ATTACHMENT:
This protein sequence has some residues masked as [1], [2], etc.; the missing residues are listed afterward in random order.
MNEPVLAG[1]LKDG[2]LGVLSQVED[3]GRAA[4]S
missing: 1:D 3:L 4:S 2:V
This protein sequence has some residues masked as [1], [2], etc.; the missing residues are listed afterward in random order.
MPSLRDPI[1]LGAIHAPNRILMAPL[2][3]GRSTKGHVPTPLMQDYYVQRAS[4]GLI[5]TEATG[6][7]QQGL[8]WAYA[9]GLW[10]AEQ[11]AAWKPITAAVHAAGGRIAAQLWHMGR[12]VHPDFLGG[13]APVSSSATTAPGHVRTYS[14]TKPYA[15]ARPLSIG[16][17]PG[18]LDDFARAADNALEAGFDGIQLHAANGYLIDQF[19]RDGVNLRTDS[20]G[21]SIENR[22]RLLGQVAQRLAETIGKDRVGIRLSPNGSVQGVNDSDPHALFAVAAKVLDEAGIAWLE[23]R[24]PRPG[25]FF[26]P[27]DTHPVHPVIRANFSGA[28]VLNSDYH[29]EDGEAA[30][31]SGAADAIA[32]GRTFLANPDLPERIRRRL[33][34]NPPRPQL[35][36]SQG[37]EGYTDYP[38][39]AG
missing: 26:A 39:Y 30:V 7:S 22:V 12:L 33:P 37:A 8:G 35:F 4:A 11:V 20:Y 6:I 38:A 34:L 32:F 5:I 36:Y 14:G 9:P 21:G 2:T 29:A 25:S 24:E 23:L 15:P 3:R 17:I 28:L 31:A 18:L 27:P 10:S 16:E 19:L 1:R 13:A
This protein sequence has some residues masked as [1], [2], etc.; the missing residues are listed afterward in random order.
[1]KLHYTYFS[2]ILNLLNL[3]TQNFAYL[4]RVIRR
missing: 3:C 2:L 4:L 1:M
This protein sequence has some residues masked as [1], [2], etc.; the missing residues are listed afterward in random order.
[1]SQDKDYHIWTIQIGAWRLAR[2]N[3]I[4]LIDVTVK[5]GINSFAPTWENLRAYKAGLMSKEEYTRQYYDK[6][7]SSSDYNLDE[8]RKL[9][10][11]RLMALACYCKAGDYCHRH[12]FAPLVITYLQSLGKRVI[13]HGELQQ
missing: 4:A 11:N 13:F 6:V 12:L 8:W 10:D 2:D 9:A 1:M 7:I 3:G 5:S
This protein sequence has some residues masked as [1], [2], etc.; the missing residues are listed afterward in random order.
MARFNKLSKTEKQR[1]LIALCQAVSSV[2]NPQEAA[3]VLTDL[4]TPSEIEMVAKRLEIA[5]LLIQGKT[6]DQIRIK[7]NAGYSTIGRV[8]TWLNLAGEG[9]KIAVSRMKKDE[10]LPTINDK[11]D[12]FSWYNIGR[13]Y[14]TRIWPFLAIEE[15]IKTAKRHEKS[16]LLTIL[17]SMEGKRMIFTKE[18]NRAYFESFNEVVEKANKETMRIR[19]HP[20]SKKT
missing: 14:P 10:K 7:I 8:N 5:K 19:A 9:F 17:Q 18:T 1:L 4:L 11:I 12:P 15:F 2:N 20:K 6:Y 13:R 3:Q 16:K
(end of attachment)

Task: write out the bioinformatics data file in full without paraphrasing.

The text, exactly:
This protein sequence has some residues masked as [1], [2], etc.; the missing residues are listed afterward in random order.
MNEPVLAG[1]LKDG[2]LGVLSQVED[3]GRAA[4]S
missing: 1:D 3:L 4:S 2:V
This protein sequence has some residues masked as [1], [2], etc.; the missing residues are listed afterward in random order.
MPSLRDPI[1]LGAIHAPNRILMAPL[2][3]GRSTKGHVPTPLMQDYYVQRAS[4]GLI[5]TEATG[6][7]QQGL[8]WAYA[9]GLW[10]AEQ[11]AAWKPITAAVHAAGGRIAAQLWHMGR[12]VHPDFLGG[13]APVSSSATTAPGHVRTYS[14]TKPYA[15]ARPLSIG[16][17]PG[18]LDDFARAADNALEAGFDGIQLHAANGYLIDQF[19]RDGVNLRTDS[20]G[21]SIENR[22]RLLGQVAQRLAETIGKDRVGIRLSPNGSVQGVNDSDPHALFAVAAKVLDEAGIAWLE[23]R[24]PRPG[25]FF[26]P[27]DTHPVHPVIRANFSGA[28]VLNSDYH[29]EDGEAA[30][31]SGAADAIA[32]GRTFLANPDLPERIRRRL[33][34]NPPRPQL[35][36]SQG[37]EGYTDYP[38][39]AG
missing: 26:A 39:Y 30:V 7:S 22:V 12:L 33:P 37:A 8:G 35:F 4:A 11:V 20:Y 6:I 38:A 34:L 32:F 5:I 36:Y 14:G 9:P 21:G 2:T 29:A 25:S 24:E 23:L 15:P 3:R 17:I 28:L 31:A 18:L 27:P 10:S 16:E 19:L 1:R 13:A
This protein sequence has some residues masked as [1], [2], etc.; the missing residues are listed afterward in random order.
[1]KLHYTYFS[2]ILNLLNL[3]TQNFAYL[4]RVIRR
missing: 3:C 2:L 4:L 1:M
This protein sequence has some residues masked as [1], [2], etc.; the missing residues are listed afterward in random order.
[1]SQDKDYHIWTIQIGAWRLAR[2]N[3]I[4]LIDVTVK[5]GINSFAPTWENLRAYKAGLMSKEEYTRQYYDK[6][7]SSSDYNLDE[8]RKL[9][10][11]RLMALACYCKAGDYCHRH[12]FAPLVITYLQSLGKRVI[13]HGELQQ
missing: 4:A 11:N 13:F 6:V 12:L 8:W 10:D 2:D 9:A 1:M 7:I 3:G 5:S
This protein sequence has some residues masked as [1], [2], etc.; the missing residues are listed afterward in random order.
MARFNKLSKTEKQR[1]LIALCQAVSSV[2]NPQEAA[3]VLTDL[4]TPSEIEMVAKRLEIA[5]LLIQGKT[6]DQIRIK[7]NAGYSTIGRV[8]TWLNLAGEG[9]KIAVSRMKKDE[10]LPTINDK[11]D[12]FSWYNIGR[13]Y[14]TRIWPFLAIEE[15]IKTAKRHEKS[16]LLTIL[17]SMEGKRMIFTKE[18]NRAYFESFNEVVEKANKETMRIR[19]HP[20]SKKT
missing: 14:P 10:K 7:I 8:N 5:K 19:A 9:F 17:Q 18:T 1:L 4:L 11:I 12:P 15:F 2:N 20:K 6:Y 13:R 3:Q 16:K